The anticipation in the crowd is unimaginable. The opening band, Tegan and Sara, has just gotten off the stage and the crowd has been left wanting more. The Killers are to come on next. At the Wiltern LG in Los Angeles, The Killers are playing their first of three shows within two days. Now at their first show, everyone’s dying to hear them play.
The floor of the Wiltern is packed and the noise level seems to get even louder when the lights finally dim. The instruments on stage are all lit up. The Killers drummer, Ronnie Vannucci, has his drum kit set up on a high-rise with backlights. Band frontman Brandon Flowers’ rhinestone-encrusted keyboard stand is poised and ready. It stands there reflecting every color of every single stage light. Guitarist David Keuning and bassist Mark Stoermer have their stands under a spotlight at either side of the stage. The Killers are about to come onstage and play for an overeager crowd.
Back in late 2002, The Killers were still a sparkle in the eye of indie rock. In their hometown of Las Vegas, Nev., Flowers had just been ditched by his then-synth-pop band, Blush Response, when he decided not to move to Los Angeles with the rest of the guys to pursue fame. By some sort of epiphany, he realized his music needed more guitar and answered an ad Keuning had put in their local newspaper. The Killers were already off to a great start.
Odd jobs and pastimes made up a huge part of the bandmates’ previous occupations. Vannucci was busy as a wedding photographer for The Little Chapel of the Flowers, perhaps one of the more upper-class Las Vegas-style wedding chapels, and was studying classical percussion at the University of Nevada, Las Vegas while Steormer was a medical courier.
In between bands, Flowers was a bellhop at The Gold Coast Hotel and Casino in Las Vegas while Keuning spent the better part of his days working at Banana Republic. These menial, blue-collar jobs would soon become their past lives. They would be memories where ideas for song titles would come from. For now, though, The Killers are too busy exploding onto the music scene.
They practiced in the 120-degree garage-desert weather provided by the Las Vegas environment. When that became unbearable they snuck themselves into the music rooms at UNLV, sometimes even using the equipment. When the UK label Lizard King heard their music, they were on their way to complete fame and a deserved fandom.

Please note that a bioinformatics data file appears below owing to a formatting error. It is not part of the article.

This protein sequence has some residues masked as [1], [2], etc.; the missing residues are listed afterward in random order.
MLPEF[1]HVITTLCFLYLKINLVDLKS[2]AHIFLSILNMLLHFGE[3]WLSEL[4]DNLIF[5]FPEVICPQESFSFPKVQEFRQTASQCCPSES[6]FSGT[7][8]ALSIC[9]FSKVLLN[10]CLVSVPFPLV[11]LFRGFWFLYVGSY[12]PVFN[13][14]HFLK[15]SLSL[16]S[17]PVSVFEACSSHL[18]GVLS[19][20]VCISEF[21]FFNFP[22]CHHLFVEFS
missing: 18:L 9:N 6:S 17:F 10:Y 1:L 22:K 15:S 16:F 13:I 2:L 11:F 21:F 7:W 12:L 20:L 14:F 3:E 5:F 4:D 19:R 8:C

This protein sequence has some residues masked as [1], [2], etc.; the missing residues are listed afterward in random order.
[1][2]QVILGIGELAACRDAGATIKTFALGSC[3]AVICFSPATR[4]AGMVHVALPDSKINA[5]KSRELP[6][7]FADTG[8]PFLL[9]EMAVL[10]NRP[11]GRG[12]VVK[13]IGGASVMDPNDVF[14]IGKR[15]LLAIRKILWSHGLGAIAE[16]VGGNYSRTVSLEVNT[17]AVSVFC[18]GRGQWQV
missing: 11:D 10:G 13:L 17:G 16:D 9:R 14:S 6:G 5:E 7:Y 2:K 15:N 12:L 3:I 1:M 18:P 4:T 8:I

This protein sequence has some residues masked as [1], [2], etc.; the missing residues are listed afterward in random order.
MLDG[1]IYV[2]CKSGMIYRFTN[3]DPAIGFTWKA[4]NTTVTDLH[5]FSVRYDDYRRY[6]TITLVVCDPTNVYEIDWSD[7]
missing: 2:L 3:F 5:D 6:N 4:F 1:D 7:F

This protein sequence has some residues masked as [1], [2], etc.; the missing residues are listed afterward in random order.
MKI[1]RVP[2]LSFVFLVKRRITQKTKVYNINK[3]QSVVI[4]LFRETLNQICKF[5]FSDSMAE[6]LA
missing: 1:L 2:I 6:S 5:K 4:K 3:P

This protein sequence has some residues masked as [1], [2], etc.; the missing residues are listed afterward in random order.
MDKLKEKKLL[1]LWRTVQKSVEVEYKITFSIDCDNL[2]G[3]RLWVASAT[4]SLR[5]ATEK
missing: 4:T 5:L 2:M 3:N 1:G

At the Wiltern, the opening act is over and the lights have finally started to dim. DJ Jed the Fish, representing KROQ, appears on stage and the crowd is already wild with recognition.
The usual interesting and randomness of Jed the Fish’s babble ensues. He talks about the band, mentions their quick rise to fame and how deserving they really are. He knows that everyone claims to have heard about The Killers way before they ‘sold out’ with radio play. Jed the Fish tells the entire crowd that they’re all wrong. The truth of the situation is that we all started to like The Killers together, at the same time.
The marquee at the Wiltern reads ‘KROQ Presents the Killers’ in bold, black letters. Inside, music starts to play loudly but it’s not The Killers just yet. A swift guitar, a fast-paced beat and a smooth and deep voice starts to sing. The Wiltern plays Elvis Presley’s ‘Viva Las Vegas’ as an homage to the boys’ hometown.
The music dies down and under the pretense of light, the boys finally saunter onto the stage. The lights go up and they begin to wield their instruments with the precision and skill of true musicians. Flowers is vocally amazing and Vannucci’s face is more animated than his drumming. Guitars and bass completely in sync, Flowers’ keyboards come into play, recalling the sound of his previous band.
Even so, it’s The Killers ultimately unique sound that has made them so wildly popular in such a short span of time. Flowers is a true entertainer, taking nothing from what cheesy lounge act he might have been witness to growing up in Las Vegas. He does dips with his microphone stand, sits down cross-legged during ‘Andy You’re a Star’ like a torch singer of some swanky 1920s nightclub, all the while pin on his suit’s lapel glistens under the stage lights.
Singing ‘Glamorous Indie Rock and Roll’ released through a demo, the band tells the story of what their own life in the music industry might have been like. Ending their set with ‘All These Things That I Have Done,’ the crowd half expects a church choir to come on stage and sing ‘I’ve got soul but I’m not a soldier,’ but Flowers has got the crowd doing that for him already. Truly surreal, our generation has experienced the very beginning of this phenomenon and can expect nothing but good to come afterwards.
Filed Under: A & E